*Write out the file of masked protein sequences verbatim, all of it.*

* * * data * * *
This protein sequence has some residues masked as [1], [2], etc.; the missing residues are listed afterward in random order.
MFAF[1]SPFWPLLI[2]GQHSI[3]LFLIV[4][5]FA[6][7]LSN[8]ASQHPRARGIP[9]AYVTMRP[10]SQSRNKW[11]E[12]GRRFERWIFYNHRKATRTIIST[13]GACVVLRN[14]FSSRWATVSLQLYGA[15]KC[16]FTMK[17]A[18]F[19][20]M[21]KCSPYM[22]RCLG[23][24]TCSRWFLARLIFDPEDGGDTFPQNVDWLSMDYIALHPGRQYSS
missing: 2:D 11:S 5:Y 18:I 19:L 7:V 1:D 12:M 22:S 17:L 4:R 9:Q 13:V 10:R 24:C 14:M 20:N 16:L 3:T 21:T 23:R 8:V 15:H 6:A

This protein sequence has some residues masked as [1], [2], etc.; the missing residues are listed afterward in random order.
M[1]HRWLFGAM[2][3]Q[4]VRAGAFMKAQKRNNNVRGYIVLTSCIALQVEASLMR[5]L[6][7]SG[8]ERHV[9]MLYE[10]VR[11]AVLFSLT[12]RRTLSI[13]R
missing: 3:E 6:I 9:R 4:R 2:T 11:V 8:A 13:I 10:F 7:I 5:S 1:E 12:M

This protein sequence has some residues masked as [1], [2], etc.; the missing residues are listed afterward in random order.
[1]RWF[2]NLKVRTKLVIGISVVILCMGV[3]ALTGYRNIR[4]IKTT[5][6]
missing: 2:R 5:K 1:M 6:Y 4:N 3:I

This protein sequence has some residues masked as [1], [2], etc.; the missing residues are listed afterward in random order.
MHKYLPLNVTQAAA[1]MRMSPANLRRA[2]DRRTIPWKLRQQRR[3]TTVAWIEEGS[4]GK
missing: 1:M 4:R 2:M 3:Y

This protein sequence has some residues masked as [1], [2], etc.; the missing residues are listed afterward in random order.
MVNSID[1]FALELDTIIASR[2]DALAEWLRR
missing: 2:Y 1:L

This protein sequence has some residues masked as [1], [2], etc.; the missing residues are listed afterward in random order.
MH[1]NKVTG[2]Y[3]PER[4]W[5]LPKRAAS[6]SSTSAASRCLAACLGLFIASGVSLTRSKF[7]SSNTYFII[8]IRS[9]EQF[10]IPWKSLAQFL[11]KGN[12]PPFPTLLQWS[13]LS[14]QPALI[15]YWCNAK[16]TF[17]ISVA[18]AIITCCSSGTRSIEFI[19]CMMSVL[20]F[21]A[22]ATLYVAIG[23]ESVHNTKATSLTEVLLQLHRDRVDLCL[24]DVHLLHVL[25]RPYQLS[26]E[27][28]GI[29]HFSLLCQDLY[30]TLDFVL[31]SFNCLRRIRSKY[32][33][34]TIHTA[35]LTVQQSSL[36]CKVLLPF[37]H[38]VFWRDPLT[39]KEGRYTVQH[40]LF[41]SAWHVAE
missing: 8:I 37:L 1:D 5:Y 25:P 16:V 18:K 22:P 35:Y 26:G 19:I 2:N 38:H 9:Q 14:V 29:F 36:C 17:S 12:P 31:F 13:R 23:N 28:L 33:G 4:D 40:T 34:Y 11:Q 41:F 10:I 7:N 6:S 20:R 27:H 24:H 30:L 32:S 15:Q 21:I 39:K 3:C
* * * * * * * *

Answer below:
This protein sequence has some residues masked as [1], [2], etc.; the missing residues are listed afterward in random order.
MFAF[1]SPFWPLLI[2]GQHSI[3]LFLIV[4][5]FA[6][7]LSN[8]ASQHPRARGIP[9]AYVTMRP[10]SQSRNKW[11]E[12]GRRFERWIFYNHRKATRTIIST[13]GACVVLRN[14]FSSRWATVSLQLYGA[15]KC[16]FTMK[17]A[18]F[19][20]M[21]KCSPYM[22]RCLG[23][24]TCSRWFLARLIFDPEDGGDTFPQNVDWLSMDYIALHPGRQYSS
missing: 2:D 11:S 5:Y 18:I 19:L 7:V 1:D 12:M 22:S 17:L 4:R 9:Q 13:V 10:R 24:C 14:M 20:N 16:L 3:T 21:T 23:R 8:V 15:H 6:A

This protein sequence has some residues masked as [1], [2], etc.; the missing residues are listed afterward in random order.
M[1]HRWLFGAM[2][3]Q[4]VRAGAFMKAQKRNNNVRGYIVLTSCIALQVEASLMR[5]L[6][7]SG[8]ERHV[9]MLYE[10]VR[11]AVLFSLT[12]RRTLSI[13]R
missing: 3:E 6:I 9:R 4:R 2:T 11:V 8:A 13:I 10:F 7:I 5:S 1:E 12:M

This protein sequence has some residues masked as [1], [2], etc.; the missing residues are listed afterward in random order.
[1]RWF[2]NLKVRTKLVIGISVVILCMGV[3]ALTGYRNIR[4]IKTT[5][6]
missing: 2:R 5:K 1:M 6:Y 4:N 3:I

This protein sequence has some residues masked as [1], [2], etc.; the missing residues are listed afterward in random order.
MHKYLPLNVTQAAA[1]MRMSPANLRRA[2]DRRTIPWKLRQQRR[3]TTVAWIEEGS[4]GK
missing: 1:M 4:R 2:M 3:Y

This protein sequence has some residues masked as [1], [2], etc.; the missing residues are listed afterward in random order.
MVNSID[1]FALELDTIIASR[2]DALAEWLRR
missing: 2:Y 1:L

This protein sequence has some residues masked as [1], [2], etc.; the missing residues are listed afterward in random order.
MH[1]NKVTG[2]Y[3]PER[4]W[5]LPKRAAS[6]SSTSAASRCLAACLGLFIASGVSLTRSKF[7]SSNTYFII[8]IRS[9]EQF[10]IPWKSLAQFL[11]KGN[12]PPFPTLLQWS[13]LS[14]QPALI[15]YWCNAK[16]TF[17]ISVA[18]AIITCCSSGTRSIEFI[19]CMMSVL[20]F[21]A[22]ATLYVAIG[23]ESVHNTKATSLTEVLLQLHRDRVDLCL[24]DVHLLHVL[25]RPYQLS[26]E[27][28]GI[29]HFSLLCQDLY[30]TLDFVL[31]SFNCLRRIRSKY[32][33][34]TIHTA[35]LTVQQSSL[36]CKVLLPF[37]H[38]VFWRDPLT[39]KEGRYTVQH[40]LF[41]SAWHVAE
missing: 8:I 37:L 1:D 5:Y 25:P 16:V 18:K 22:P 35:Y 26:G 19:I 2:N 38:H 9:Q 14:V 29:F 36:C 17:S 12:P 31:F 13:R 23:N 28:L 33:G 4:D 40:T 34:Y 11:Q 41:F 10:I 7:N 6:S 20:R 27:H 24:H 30:L 32:S 15:Q 21:I 39:K 3:C